Don’t be fooled by the relatively low headline figure for company insolvency figures in January.
At 1,671 the number for England and Wales was 7% up on January 2022 and 11% higher than the pre-pandemic period in 2020. It doesn’t sound too terrible, given the economic woes facing the UK and the many cost pressures felt by businesses of all sizes at the moment. The number was also an encouraging drop from the 1,964 recorded in December.
More alarming, however, is the 52% year-on-year rise in compulsory liquidations to 189 recorded by the Insolvency Service. The figure is chiefly a result of a hike in winding-petitions brought by HMRC and it suggests that, for many businesses with tax debts, the authority’s patience is wearing thin. Forbearance during peak-Covid and beyond was generous and HMRC is generally reluctant to force companies into liquidation, wasting time and public resources, until it has exhausted all other routes to collect.
Expect all these totals to start climbing steadily as soaring energy costs, employees’ pay demands and higher interest rates continue to paint managers into a corner. Poor cashflow is the biggest killer of businesses, particularly SMEs. Robbing Peter to pay Paul is too often a miserable combination of late settlement with suppliers and non-payment of corporation tax and/or VAT.
Sensible managers won’t bury their heads in the sand and will take action sooner rather than later to keep their businesses afloat and stay on the right side of HMRC:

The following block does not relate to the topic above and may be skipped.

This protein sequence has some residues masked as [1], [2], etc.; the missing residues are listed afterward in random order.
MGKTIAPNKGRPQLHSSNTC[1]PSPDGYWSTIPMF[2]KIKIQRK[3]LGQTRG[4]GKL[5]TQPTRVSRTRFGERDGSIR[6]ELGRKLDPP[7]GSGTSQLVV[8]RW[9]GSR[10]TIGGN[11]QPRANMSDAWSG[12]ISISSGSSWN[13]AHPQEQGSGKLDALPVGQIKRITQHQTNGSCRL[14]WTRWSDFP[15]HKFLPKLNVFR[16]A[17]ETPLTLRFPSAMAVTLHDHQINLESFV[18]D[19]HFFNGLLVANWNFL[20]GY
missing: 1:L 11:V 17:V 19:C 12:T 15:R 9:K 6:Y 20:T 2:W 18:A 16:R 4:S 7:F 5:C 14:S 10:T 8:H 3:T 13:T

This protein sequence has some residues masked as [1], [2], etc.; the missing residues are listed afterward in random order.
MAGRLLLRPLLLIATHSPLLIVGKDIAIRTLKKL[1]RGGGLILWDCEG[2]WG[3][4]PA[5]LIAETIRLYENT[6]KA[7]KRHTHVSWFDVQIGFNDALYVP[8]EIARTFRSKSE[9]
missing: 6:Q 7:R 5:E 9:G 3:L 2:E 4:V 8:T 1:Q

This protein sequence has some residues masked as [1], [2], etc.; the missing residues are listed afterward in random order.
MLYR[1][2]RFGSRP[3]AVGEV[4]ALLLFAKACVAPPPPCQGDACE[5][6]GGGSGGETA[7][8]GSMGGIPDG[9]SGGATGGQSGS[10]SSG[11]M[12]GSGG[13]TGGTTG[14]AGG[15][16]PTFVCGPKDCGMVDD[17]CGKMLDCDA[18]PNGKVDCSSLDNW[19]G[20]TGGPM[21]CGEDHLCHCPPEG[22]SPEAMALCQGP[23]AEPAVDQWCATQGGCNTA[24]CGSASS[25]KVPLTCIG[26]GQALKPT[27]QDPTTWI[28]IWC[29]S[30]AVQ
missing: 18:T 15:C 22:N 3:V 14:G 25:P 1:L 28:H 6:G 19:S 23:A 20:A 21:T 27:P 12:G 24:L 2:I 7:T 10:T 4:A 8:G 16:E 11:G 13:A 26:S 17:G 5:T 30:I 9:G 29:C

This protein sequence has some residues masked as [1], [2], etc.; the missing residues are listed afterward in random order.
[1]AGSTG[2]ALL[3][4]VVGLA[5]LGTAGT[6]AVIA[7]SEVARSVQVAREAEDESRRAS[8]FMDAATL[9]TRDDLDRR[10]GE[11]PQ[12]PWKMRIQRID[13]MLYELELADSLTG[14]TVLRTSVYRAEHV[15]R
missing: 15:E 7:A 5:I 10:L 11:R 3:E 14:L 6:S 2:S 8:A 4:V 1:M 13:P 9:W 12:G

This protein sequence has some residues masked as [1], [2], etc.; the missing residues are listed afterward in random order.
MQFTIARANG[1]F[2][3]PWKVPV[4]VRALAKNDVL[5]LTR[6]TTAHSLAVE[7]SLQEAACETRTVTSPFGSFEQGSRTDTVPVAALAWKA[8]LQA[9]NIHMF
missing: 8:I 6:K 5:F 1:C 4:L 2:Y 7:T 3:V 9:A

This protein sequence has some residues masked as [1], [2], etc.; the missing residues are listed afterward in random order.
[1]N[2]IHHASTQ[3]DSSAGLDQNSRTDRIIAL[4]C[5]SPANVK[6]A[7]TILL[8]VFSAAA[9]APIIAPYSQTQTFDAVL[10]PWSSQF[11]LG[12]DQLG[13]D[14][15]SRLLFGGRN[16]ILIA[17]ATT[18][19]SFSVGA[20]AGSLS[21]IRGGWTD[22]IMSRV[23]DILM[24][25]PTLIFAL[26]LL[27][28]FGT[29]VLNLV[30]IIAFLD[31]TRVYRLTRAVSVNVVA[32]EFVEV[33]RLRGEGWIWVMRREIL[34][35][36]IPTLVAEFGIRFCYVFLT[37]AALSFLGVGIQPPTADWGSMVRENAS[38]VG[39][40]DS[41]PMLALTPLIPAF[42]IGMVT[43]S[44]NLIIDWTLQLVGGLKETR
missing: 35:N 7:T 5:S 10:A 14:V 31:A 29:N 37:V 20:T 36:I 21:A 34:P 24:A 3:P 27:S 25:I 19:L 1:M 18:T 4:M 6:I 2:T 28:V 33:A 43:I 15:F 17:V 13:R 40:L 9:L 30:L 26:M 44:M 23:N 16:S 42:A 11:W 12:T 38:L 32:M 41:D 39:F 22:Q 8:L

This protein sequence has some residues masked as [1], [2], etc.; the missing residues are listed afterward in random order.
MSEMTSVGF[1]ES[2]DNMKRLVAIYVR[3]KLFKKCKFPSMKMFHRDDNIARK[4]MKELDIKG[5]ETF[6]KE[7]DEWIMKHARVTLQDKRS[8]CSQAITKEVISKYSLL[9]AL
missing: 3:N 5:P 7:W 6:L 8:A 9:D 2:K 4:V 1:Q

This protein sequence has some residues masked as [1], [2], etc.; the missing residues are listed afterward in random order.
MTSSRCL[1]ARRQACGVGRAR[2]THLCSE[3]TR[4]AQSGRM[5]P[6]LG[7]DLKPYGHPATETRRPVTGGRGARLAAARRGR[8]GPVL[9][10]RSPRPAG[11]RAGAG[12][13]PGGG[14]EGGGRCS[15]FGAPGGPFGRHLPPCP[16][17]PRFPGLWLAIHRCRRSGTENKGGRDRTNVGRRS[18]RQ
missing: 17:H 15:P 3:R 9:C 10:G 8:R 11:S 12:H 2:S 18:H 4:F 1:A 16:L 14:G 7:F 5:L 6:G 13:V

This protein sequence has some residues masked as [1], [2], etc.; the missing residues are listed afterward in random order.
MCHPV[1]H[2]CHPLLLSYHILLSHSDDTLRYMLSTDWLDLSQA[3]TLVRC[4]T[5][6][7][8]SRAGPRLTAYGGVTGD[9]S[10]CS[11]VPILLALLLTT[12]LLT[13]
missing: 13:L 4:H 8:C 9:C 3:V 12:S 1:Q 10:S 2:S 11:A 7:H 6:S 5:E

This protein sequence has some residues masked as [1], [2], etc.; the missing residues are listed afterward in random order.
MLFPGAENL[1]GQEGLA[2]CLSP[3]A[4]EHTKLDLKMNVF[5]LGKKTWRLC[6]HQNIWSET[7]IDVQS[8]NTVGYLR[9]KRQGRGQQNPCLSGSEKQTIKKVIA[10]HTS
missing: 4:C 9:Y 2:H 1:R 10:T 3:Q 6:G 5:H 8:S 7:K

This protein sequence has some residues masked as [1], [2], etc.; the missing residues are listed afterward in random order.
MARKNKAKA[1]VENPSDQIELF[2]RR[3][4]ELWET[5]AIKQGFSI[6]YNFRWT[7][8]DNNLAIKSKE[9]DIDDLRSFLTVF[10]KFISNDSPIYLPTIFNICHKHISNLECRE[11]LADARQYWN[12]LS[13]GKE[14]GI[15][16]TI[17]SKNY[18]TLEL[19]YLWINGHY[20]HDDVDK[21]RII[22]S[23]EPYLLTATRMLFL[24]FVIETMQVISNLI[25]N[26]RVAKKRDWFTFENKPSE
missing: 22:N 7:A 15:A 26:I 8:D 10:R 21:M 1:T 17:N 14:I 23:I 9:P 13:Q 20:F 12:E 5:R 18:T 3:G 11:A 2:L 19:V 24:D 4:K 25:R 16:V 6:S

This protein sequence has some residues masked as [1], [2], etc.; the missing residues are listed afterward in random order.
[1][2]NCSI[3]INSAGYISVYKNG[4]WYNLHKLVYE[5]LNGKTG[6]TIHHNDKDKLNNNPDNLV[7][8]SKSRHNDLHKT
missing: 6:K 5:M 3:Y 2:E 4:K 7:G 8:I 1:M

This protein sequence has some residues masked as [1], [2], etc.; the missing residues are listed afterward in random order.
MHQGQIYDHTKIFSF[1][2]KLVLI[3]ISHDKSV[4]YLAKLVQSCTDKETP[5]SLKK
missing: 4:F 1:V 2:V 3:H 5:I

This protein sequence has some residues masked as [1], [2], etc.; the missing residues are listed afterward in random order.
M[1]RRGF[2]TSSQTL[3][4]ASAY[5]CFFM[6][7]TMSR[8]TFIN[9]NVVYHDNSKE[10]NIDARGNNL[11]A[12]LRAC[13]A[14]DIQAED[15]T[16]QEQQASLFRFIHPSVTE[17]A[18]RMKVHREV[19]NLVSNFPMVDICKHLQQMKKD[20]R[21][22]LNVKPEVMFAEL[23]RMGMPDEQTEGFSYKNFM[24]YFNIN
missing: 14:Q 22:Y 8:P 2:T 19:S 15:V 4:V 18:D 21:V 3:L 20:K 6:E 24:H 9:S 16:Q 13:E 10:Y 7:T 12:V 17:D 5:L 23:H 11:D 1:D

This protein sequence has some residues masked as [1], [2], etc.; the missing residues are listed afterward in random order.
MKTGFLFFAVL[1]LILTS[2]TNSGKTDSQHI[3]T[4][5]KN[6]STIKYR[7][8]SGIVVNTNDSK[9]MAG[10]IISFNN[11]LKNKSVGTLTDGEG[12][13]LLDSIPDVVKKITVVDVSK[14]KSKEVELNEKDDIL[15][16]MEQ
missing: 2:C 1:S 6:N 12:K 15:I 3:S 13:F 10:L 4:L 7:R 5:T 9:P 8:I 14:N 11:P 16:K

• Get on the front foot with tax. Engage and explore a time to pay arrangement. Being unresponsive only aggravates HMRC and hastens a winding up petition.
• Look at extending credit terms. Revisit repayment profiles for loans and propose realistic, achievable amendments. A loan that remains serviced, albeit differently, is still profitable for a lender.
• Consider the moratorium framework to gain a short period of “breathing space” while pursuing a rescue or restructuring plan. During this legal moratorium no creditor action can be taken against a company without the Court’s permission.
On the flip side, suppliers to troubled companies must have the confidence to chase payment and enforce their terms, regardless of the perceived risk of upsetting a customer: if a business agreement is too fragile to able to discuss money indisputably owed, then it will invariably lead to a bad debt, at least in part.
All businesses facing severe cashflow pressures should seek professional advice on credit management, invoice discounting, overdraft planning, communicating with HMRC and contractual terms to minimise the impact of late payments.
Written by James Bryan, Restructuring Manager at Buchler Phillips, an independent boutique firm, with an impeccable Mayfair London heritage, specialising in corporate recovery, turnaround, restructuring and insolvency.